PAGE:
Characteristics of older adults hospitalized in acute psychiatric units in Ontario: a population-based study
Seitz DP, Vigod SN, Lin E, Gruneir A, Newman A, Anderson G, Rapoport MJ, Rochon P, Blumberger DM, Herrmann N. Can J Psychiatry. 2012; 57(9):554-63.
Objective — As the numbers of older adults in Canada increases, there will be a growing need for mental health services for this population. Acute psychiatric units (APUs) provide inpatient psychiatric services for the management of serious mental illness. Understanding the characteristics of older adults in APUs is necessary to determine the range of inpatient services required for this population.
Method — The researchers conducted a population-based study of all adults discharged from APUs in Ontario in a 2-year period, 2008–2010, using administrative databases. They compared the characteristics of older adults (aged 66 years and older) in APUs to those of younger adults (aged 18 to 65 years), including sociodemographics, psychiatric and medical diagnoses, and measures of cognition and functioning.
Results — There were a total of 79 352 discharges from APUs, with older adults accounting for 8.8% of all discharges. Depressive disorder was the most common diagnosis, both in older and in younger populations (32.1% and 29.9%, respectively), while dementia accounted for 19.5% of discharges for older adults. Older adults, compared with younger adults, were more likely to have 2 or more chronic medical conditions (83.8% and 20.5%, respectively), significant cognitive impairment (47.0% and 14.5%, respectively), and moderate-to-severe functional impairment (21.8% and 3.3%, respectively).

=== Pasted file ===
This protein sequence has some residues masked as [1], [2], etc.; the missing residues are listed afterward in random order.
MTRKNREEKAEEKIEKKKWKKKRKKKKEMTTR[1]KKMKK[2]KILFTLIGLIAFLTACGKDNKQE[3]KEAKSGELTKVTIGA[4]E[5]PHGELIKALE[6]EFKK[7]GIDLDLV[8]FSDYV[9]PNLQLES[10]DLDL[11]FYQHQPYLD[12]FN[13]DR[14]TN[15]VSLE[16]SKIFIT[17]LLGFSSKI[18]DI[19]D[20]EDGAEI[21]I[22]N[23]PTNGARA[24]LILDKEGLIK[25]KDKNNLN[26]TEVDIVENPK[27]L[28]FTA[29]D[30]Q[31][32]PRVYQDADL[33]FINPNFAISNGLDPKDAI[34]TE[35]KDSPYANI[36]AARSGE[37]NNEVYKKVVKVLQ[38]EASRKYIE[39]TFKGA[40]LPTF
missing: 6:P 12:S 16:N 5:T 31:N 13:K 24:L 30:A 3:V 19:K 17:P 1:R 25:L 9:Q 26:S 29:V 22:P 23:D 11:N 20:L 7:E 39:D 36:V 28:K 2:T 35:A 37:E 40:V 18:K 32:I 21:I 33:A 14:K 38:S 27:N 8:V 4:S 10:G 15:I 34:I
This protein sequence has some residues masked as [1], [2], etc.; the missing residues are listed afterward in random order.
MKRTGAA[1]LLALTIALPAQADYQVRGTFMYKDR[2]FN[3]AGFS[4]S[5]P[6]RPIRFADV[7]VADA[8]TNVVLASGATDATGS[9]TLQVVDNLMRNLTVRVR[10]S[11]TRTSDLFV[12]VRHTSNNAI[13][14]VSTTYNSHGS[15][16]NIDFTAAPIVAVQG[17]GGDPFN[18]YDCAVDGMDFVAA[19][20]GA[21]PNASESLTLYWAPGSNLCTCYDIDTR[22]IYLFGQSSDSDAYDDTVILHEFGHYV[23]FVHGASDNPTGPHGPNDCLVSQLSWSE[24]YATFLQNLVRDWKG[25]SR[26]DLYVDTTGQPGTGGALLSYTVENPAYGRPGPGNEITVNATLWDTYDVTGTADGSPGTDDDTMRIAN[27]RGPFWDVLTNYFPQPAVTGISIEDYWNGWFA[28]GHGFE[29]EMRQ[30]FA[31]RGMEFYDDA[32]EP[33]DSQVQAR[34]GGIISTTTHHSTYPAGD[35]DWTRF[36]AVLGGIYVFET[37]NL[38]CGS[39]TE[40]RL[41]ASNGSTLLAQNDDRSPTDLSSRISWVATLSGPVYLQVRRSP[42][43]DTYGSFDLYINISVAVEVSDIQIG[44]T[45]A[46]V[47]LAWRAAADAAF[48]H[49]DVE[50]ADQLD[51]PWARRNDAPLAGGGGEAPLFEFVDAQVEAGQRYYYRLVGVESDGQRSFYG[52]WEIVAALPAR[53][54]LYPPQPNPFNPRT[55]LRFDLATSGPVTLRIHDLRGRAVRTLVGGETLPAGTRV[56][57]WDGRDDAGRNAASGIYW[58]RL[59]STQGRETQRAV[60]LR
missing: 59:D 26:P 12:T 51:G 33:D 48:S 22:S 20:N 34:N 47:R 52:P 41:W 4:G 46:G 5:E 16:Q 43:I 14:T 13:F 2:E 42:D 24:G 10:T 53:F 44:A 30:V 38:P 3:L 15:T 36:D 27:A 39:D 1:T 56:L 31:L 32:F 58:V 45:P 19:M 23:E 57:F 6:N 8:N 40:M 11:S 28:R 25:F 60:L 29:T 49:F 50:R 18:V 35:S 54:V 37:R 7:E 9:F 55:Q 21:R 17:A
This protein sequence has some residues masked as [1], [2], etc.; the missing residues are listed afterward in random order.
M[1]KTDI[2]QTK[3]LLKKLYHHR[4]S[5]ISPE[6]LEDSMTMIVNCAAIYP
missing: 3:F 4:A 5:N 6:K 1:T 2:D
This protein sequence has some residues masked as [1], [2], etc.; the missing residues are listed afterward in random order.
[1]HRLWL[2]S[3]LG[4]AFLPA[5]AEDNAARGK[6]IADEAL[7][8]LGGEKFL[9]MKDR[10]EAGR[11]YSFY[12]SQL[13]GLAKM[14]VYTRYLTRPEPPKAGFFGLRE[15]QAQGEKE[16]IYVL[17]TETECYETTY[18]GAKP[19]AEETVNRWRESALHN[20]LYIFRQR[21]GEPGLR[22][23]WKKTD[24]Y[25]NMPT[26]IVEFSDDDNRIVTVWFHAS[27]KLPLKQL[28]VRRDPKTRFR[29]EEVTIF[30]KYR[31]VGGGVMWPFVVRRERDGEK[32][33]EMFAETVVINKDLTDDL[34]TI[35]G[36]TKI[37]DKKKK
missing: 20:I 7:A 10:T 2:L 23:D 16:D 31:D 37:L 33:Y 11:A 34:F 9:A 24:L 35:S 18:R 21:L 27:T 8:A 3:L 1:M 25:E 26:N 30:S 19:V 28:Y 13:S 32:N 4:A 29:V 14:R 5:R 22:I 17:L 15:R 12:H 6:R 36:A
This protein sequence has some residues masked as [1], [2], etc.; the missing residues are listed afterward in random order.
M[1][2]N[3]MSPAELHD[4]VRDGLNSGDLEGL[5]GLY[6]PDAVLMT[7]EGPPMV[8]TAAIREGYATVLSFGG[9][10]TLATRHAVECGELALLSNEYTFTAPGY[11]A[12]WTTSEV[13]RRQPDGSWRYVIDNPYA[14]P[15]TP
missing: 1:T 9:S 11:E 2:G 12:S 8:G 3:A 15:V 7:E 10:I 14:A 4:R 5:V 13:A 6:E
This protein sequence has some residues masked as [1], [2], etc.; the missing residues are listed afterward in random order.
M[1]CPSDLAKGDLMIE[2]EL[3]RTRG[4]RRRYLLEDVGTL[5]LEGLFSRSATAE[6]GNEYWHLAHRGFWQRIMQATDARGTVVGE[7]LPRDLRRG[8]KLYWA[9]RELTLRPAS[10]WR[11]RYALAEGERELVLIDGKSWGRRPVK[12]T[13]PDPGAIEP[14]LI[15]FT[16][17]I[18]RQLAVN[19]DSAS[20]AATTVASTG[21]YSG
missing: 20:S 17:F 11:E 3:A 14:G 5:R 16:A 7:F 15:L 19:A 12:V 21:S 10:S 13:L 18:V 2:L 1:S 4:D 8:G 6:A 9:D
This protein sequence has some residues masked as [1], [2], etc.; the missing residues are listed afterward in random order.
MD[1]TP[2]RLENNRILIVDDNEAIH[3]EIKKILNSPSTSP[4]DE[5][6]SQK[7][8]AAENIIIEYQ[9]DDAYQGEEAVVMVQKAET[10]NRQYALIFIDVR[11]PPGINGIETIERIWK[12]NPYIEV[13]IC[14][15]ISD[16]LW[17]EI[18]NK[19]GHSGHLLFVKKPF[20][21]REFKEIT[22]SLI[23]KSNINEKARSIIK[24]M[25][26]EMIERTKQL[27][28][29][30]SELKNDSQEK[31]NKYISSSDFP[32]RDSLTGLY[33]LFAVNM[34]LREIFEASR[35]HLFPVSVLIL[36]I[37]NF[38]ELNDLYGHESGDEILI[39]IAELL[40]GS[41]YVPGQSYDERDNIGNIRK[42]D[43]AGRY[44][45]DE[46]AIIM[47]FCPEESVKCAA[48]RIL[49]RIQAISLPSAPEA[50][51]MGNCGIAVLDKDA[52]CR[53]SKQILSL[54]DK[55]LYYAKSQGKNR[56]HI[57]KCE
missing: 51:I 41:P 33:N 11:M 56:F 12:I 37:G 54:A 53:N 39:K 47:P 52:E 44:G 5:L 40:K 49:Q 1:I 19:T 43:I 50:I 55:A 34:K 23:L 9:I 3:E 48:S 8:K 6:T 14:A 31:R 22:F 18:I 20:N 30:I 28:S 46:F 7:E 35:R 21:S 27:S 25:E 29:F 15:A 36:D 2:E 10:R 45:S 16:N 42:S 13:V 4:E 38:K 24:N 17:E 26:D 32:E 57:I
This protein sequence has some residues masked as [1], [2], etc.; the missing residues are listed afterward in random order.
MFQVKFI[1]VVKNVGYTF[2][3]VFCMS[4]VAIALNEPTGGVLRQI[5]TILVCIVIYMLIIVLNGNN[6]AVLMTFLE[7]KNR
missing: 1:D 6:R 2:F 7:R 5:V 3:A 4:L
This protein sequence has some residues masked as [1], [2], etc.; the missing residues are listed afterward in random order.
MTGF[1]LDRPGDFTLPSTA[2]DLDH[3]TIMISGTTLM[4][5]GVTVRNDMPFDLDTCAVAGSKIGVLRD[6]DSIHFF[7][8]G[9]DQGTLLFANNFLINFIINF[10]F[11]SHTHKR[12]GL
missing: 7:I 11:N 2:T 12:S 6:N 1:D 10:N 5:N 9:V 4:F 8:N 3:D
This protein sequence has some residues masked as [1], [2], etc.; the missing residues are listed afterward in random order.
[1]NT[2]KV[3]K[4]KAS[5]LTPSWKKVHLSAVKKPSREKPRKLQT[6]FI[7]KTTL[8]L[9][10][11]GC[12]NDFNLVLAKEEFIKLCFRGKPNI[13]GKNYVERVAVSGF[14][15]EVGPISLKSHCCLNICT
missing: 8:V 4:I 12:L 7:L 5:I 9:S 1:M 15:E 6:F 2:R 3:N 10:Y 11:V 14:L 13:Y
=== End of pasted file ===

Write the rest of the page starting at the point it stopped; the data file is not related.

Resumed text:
Conclusions — Older adults in APUs are a complex group, with mental health and medical care needs that differ from younger adults. APUs must be able to provide adequate psychiatric, medical, and interprofessional services to achieve optimal outcomes. Future studies are required to understand the quality of care and outcomes for older adults in APUs.
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Geriatrics and aging